“This is the first time in the 124-year history of Make UK/EEF that a fashion company has been recognised and named Manufacturer of the Year.

This is a real triumph for our family business. We take both our social and environmental responsibility seriously, so being recognised fo r Sustainability and Developing Future Talent, as well as being the best amongst our peers, means a lot . 

“The fash ion and textiles industry is increasingly highlighted as one of the world’s most polluting industries. Decades of offshoring manufacturing has ultimately resulted in offshoring pollution; it is evident that change needs to happen on a major scale.

Winning a  sustainability award goes to show that being a fashion manufacturer and a supporter of our planet are not mutually exclusive. We can all play our part in bringing about change through responsible production and consumption.”

The awards which recognise excellence among manufacturing companies in six categories, as well as four Apprentice categories across the UK, were presented at the annual awards ceremony of Make UK which was held at Canary Wharf in London and sponsored by Japanese IT solutions provider Hulft.

Claire Almond Director, Business Development EMEA at Hulft said. “Britain is one of the world’s biggest manufacturing nations, and it is a great privilege to be working with MAKE UK to help support and champion UK manufacturing. The sector is facing significant change, as a result of what is being referred to as the 4th industrial revolution, and it is important that businesses are given the right opportunities to properly position themselves for the future. We are looking forward to getting out to meet MAKE UK’s members and being part of such an important and credible awards programme.”

ENDS

About Make UK

Make UK, The Manufacturers’ Organisation, is the representative voice of UK manufacturing, with offices in London, Brussels, every English region and Wales.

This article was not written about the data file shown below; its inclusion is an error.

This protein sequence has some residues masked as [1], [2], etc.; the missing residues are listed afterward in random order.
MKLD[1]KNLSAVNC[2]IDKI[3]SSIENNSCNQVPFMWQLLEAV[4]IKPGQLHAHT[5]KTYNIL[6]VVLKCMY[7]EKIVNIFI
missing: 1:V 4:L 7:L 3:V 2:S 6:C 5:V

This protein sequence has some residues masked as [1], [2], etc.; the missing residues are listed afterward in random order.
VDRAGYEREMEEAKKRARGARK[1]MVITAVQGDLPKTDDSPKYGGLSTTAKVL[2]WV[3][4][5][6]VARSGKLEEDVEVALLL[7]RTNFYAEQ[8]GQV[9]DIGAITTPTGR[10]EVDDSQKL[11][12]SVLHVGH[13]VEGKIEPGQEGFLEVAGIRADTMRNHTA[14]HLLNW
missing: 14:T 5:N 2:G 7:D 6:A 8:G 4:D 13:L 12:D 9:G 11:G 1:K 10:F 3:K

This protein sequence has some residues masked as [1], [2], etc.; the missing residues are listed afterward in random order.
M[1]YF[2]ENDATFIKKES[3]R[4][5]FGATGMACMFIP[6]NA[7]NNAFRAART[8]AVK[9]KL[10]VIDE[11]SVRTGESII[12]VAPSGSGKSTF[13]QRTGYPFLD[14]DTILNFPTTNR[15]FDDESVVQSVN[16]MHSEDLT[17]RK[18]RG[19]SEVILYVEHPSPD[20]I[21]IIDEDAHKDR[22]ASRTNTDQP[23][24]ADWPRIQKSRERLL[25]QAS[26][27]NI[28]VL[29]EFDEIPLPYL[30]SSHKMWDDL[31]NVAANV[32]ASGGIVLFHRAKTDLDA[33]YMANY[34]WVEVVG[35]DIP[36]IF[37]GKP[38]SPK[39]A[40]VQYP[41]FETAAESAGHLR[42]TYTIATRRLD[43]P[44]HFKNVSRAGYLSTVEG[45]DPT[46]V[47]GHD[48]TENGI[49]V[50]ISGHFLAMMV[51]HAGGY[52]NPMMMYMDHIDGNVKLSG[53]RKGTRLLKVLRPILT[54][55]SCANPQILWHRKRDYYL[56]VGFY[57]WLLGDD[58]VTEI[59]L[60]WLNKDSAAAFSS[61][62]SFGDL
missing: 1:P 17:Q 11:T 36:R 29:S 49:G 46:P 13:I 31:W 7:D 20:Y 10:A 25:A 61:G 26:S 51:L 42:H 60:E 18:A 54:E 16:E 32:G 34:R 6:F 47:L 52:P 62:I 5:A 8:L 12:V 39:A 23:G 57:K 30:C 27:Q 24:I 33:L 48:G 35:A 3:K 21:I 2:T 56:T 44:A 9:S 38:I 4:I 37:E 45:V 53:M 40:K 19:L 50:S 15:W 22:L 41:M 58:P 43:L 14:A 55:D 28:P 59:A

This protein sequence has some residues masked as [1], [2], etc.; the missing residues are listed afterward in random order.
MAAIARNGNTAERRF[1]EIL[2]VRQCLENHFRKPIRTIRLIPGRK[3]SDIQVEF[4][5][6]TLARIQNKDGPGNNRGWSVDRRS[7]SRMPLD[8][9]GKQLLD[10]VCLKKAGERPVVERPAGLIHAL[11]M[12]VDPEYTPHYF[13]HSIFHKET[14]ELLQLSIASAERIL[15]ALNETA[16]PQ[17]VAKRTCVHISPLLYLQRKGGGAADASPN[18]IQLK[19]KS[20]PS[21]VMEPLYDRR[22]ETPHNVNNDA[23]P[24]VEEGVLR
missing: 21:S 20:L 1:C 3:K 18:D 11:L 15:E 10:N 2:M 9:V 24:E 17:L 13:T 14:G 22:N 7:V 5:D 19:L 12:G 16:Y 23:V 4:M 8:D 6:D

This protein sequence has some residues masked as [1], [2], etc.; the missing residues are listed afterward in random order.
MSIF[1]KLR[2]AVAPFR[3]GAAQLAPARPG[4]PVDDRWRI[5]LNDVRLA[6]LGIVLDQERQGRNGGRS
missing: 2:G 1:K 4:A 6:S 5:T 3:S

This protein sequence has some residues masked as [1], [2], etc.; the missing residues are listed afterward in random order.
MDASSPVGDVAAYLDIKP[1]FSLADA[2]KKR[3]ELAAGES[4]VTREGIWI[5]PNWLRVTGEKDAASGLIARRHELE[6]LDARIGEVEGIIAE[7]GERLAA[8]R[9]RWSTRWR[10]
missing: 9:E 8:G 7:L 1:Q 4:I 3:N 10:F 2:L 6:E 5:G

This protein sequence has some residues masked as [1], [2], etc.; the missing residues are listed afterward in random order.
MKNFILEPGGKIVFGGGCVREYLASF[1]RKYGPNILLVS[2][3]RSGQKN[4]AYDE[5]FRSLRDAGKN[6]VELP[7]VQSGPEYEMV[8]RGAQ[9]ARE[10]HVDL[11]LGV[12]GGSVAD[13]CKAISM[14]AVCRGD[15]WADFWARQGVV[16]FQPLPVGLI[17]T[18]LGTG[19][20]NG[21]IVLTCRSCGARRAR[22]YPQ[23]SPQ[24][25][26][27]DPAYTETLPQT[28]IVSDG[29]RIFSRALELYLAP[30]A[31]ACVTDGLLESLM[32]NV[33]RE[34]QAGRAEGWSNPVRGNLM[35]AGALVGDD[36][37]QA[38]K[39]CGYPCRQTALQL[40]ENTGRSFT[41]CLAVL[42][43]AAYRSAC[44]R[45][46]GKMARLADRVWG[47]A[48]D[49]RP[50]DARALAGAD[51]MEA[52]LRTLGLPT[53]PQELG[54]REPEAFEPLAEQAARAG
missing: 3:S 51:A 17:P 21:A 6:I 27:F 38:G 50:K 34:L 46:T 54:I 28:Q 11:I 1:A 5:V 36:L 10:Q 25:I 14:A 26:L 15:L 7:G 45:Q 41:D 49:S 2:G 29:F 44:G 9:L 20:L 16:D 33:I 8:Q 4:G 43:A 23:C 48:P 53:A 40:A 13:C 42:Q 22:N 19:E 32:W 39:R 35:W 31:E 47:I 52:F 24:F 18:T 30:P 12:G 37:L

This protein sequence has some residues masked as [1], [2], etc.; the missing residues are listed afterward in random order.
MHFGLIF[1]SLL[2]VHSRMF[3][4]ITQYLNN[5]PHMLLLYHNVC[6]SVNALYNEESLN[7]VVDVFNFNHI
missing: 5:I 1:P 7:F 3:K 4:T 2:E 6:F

Collectively we represent 20,000 companies of all sizes, from start-ups to multinationals, across engineering, manufacturing, technology and the wider industrial sector. We directly represent over 5,000 businesses who are members of Make UK. Everything we do – from providing essential business support and training to championing manufacturing industry in the UK and the EU – is designed to help British manufacturers compete, innovate and grow.

From HR and employment law, health and safety to environmental and productivity improvement, our advice, expertise and influence enables businesses to remain safe, compliant and future-focused.

About Hulft

HULFT is the flagship product from Saison, a Japanese IT solution innovator. Established in Japan in 1970 Saison launched HULFT in 1993. HULFT enables companies to automate traditionally manual processes, to eliminate the risks of duplication and errors which are inherent when rekeying data. HULFT can integrate legacy systems with more contemporary applications, and its comprehensive suite of connectors and intuitive software development kit (SDK) enable it to connect virtually any system to another. The HULFT solution has helped more than 10,000 customers across 43 countries automate, orchestrate, and accelerate the secure flow of information at scale.